There are plenty of jungle-setting hotels with individual bungalows to choose from. I recommend staying at one of two neighbors: Our Jungle Camp Eco Resort or Art’s Riverview Lodge next door. The latter is more jungly and has great views over the river and cliffs, but Our Jungle Camp has the better rooms (go for a treehouse!). Both have good, atmospheric restaurants. Other restaurants in Khao Sok are mostly lined up along the main road. Of these, Pawn’s serves the best food.
It’s easy to hike in Khao Sok National Park without a guide. There are several hiking trails, although none go very far inside. We opted for the Ton Kloi waterfall trail, which starts from the visitor center where you pay your entrance fee (unfortunately rangers there are not helpful at all). The park opens at 8am, go early to avoid the heat. The flora is beautiful, and the first part of the path is wide and easy. The small bar at the end of the main trail is a lovely spot to take a break with a fresh coconut, surrounded by butterflies. Officially you can only go past here with a guide, but we went on our own and the trail, although much narrower and through denser jungle, is easy enough to follow (although we didn’t go all the way to the waterfall). A great app to find hiking trails and keep track of your location, even offline, is maps.me.
The waterfalls in the area are only really impressive right after the rainy season. In the rainy season itself most jungle trails become inaccessible, although this is when you have better chances of seeing wildlife. We came across some long-tailed macaque, but that’s about all you’re likely to see, despite the regular “wild elephant” warning signs. Be careful of leeches though, they are very common here! We wore long pants and closed shoes with socks and still managed to pick some up…
Another nice, short hike is up to Khlong Phanom Park viewpoint, near the Khlong Phanom visitor center. If you’re here between December and March, inquire about seeing the rare Rafflesia flower, one of the world’s largest and smelliest flowers.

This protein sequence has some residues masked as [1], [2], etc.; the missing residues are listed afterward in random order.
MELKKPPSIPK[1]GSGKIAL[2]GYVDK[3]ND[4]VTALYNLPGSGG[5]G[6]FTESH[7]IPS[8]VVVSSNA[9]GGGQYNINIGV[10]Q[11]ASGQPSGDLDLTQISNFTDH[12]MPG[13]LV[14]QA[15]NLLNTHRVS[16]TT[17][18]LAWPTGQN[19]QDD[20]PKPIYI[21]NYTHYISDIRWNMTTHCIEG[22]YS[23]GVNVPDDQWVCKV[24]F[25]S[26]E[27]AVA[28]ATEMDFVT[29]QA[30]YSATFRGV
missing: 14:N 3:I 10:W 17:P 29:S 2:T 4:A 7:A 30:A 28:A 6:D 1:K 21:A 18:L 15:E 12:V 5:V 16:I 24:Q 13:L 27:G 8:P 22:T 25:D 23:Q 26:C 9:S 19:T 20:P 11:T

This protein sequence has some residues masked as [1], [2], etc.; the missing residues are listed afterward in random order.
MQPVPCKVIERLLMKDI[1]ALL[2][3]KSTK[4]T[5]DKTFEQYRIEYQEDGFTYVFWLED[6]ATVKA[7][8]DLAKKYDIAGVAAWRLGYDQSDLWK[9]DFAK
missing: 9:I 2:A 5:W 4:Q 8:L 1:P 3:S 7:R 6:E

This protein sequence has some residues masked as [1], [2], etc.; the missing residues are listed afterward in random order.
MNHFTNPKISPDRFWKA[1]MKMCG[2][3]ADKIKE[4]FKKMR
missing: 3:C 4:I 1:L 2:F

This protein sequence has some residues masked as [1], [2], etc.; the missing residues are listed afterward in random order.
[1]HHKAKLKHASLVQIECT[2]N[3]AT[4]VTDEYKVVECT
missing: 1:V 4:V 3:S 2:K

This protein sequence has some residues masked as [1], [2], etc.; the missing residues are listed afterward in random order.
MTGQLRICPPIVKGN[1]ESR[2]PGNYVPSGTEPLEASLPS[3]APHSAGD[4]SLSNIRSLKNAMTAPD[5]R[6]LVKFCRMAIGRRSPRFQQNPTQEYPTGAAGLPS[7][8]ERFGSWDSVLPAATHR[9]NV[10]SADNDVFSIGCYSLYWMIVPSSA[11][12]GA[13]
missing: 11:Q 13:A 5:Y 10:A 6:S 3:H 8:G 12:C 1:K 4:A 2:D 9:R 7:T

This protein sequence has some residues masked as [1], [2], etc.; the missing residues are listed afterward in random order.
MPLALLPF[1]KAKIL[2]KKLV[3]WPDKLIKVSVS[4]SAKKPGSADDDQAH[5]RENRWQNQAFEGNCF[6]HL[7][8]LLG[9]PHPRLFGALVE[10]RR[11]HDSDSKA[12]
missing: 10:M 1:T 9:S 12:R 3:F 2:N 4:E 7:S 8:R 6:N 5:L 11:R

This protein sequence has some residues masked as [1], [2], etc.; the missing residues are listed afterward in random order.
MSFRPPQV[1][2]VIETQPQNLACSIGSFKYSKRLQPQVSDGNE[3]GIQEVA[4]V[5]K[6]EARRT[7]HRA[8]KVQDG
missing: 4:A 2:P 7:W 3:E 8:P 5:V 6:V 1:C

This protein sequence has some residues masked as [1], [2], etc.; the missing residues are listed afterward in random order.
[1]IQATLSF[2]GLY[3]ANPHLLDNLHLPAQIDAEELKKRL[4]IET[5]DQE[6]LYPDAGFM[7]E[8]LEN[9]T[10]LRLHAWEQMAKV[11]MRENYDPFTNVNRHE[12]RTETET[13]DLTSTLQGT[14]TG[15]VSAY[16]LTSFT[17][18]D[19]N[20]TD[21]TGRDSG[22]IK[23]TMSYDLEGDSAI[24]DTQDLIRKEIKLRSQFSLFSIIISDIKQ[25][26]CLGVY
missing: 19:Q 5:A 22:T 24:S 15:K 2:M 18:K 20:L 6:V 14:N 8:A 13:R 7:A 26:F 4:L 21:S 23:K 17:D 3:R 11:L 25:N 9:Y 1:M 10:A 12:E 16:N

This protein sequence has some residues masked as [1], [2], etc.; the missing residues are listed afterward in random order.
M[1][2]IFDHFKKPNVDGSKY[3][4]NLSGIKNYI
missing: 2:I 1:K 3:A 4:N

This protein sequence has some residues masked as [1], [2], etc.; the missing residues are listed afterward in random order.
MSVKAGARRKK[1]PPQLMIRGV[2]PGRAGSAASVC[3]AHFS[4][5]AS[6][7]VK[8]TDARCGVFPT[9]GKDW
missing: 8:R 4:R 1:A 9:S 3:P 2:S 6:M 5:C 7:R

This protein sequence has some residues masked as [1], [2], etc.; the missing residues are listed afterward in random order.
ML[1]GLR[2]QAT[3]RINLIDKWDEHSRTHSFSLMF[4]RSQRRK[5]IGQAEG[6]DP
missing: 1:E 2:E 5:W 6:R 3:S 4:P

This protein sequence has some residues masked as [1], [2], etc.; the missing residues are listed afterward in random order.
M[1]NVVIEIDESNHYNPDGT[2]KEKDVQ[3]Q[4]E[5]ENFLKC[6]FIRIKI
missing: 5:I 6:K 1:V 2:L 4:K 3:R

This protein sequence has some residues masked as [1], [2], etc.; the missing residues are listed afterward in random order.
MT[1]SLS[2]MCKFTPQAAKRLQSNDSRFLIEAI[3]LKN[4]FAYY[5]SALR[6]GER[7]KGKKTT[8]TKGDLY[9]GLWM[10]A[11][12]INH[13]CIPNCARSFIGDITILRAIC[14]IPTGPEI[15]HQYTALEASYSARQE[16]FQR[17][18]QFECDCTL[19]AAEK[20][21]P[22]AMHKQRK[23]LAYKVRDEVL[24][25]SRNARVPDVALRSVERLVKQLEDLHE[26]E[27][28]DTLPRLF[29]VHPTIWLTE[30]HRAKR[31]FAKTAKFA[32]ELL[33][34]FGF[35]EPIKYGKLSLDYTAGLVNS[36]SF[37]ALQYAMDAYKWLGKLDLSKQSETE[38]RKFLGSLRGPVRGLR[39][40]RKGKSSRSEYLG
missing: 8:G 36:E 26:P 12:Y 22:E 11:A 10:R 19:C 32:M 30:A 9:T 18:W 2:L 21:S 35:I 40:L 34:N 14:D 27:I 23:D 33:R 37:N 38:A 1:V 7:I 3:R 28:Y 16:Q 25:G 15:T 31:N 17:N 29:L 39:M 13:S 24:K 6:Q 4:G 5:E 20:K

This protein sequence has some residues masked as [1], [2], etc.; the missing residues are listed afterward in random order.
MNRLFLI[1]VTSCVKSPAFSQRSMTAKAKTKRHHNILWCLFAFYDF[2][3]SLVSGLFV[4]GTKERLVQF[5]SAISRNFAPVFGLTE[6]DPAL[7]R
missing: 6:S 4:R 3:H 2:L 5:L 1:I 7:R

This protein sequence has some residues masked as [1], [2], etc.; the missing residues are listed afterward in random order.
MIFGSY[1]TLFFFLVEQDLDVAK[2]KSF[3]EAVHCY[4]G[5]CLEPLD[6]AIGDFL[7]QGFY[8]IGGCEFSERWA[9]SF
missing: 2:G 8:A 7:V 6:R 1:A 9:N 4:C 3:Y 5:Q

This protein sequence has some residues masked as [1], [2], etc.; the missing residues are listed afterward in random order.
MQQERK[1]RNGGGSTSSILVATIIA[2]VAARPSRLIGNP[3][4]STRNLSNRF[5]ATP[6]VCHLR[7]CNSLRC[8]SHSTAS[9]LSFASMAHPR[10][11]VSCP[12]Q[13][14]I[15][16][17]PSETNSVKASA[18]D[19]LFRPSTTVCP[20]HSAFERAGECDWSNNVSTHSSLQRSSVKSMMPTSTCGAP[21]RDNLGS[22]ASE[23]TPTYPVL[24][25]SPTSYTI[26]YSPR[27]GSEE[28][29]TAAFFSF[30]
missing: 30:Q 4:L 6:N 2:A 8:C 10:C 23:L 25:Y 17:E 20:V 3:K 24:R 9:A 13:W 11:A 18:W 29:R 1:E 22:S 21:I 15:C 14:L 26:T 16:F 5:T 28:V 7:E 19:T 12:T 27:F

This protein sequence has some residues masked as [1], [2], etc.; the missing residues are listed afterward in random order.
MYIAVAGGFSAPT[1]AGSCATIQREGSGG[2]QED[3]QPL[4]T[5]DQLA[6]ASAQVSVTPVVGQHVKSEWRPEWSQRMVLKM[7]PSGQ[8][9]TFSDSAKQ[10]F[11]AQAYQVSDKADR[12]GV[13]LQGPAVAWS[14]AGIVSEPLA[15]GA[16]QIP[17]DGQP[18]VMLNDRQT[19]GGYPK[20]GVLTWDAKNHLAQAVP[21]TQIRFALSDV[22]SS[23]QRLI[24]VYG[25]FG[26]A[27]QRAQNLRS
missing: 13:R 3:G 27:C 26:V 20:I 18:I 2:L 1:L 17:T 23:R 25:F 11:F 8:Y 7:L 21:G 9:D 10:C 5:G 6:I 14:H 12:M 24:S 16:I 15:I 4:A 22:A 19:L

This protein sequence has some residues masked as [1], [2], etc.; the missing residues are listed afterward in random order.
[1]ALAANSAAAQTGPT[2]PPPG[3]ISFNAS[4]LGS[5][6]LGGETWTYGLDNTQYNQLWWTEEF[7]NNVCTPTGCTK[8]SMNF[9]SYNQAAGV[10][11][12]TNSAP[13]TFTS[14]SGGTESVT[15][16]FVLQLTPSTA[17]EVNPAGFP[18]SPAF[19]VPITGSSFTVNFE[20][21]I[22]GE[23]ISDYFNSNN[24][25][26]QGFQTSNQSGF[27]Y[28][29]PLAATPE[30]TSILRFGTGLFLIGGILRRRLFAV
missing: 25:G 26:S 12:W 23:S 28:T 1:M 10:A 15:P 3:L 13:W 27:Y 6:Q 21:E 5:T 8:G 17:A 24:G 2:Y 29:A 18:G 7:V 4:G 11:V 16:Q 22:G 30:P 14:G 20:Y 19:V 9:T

Spend the next day exploring Cheow Lan Lake, the area flooded by the creation of the Ratchaprapha dam. The drive there, especially the first part, is very scenic. Most people come with organized tours but you can easily arrange a private or shared long tail boat upon arrival at the Ratchaprapha marina. A boat trip is the best way to appreciate the stunning scenery, and to escape the heat. We negotiated a private 4-hour tour for 2500 baht.
After a tour of the spectacular limestone cliffs, including the famous Three Sisters rocks, our skipper took us to Coral Cave. A 30-minute hike gets you to a small lake with several raft houses. Cute dusky or spectacled lemur are often seen here. Upon request, a guide will ferry you across on a bamboo raft-boat to the cave. The cave is not big but very pretty, especially if you have the place to yourself (give groups a head start if you happen to arrive at the same time).
Everything seems to cost money here, so not only do you need to pay 200 baht p.p. to the cave guide, you also pay an extra 200 p.p. to enter Khlong Saeng Wildlife Sanctuary (yes, this side of the lake is no longer called Khao Sok). Drinks and snacks are available at the beginning of the trail, but it might be a good idea to bring a packed lunch. There is also a floating hotel here which seemed like a nice place to spend a night, Praiwan Raft House.
Thailand day 10: Back to Phuket via Takuapa and Khao Lak-Lam Ru
Time to head back… But if like us you’re lucky and your flight from Phuket doesn’t leave until late afternoon, there are some nice stops to make on the way to the airport. Go for a walk around the charming old town of Takuapa, with its antiquated Sino-Portuguese architecture and Chinese shrines and shops. Stop for a snack at the quaint café in front of the Sin Chai Tueng shrine.
Next, head to Khao Lak-Lam Ru National Park, a small nature reserve along the coast just below Khao Lak. Have lunch at the park’s pleasant restaurant, with views over the sea. From here, a 1km nature trail leads to a beautiful hidden beach. Wear appropriate walking shoes, my flip-flops were not such a good idea… Alternatively, drive half a km further south along the main road and you’ll come across another shorter and easier trail (marked “small sandy beach”) leading to the same beach. There is a shower and a basic refreshments stall.
From here it’s an easy drive to Phuket airport, from where you can head back home or continue your travels. While not exactly adventurous, Thailand is a wonderful, varied destination, and I will definitely have to go back to explore the north, too!
Have you been to Thailand or are you planning on going? Let me know your thoughts below!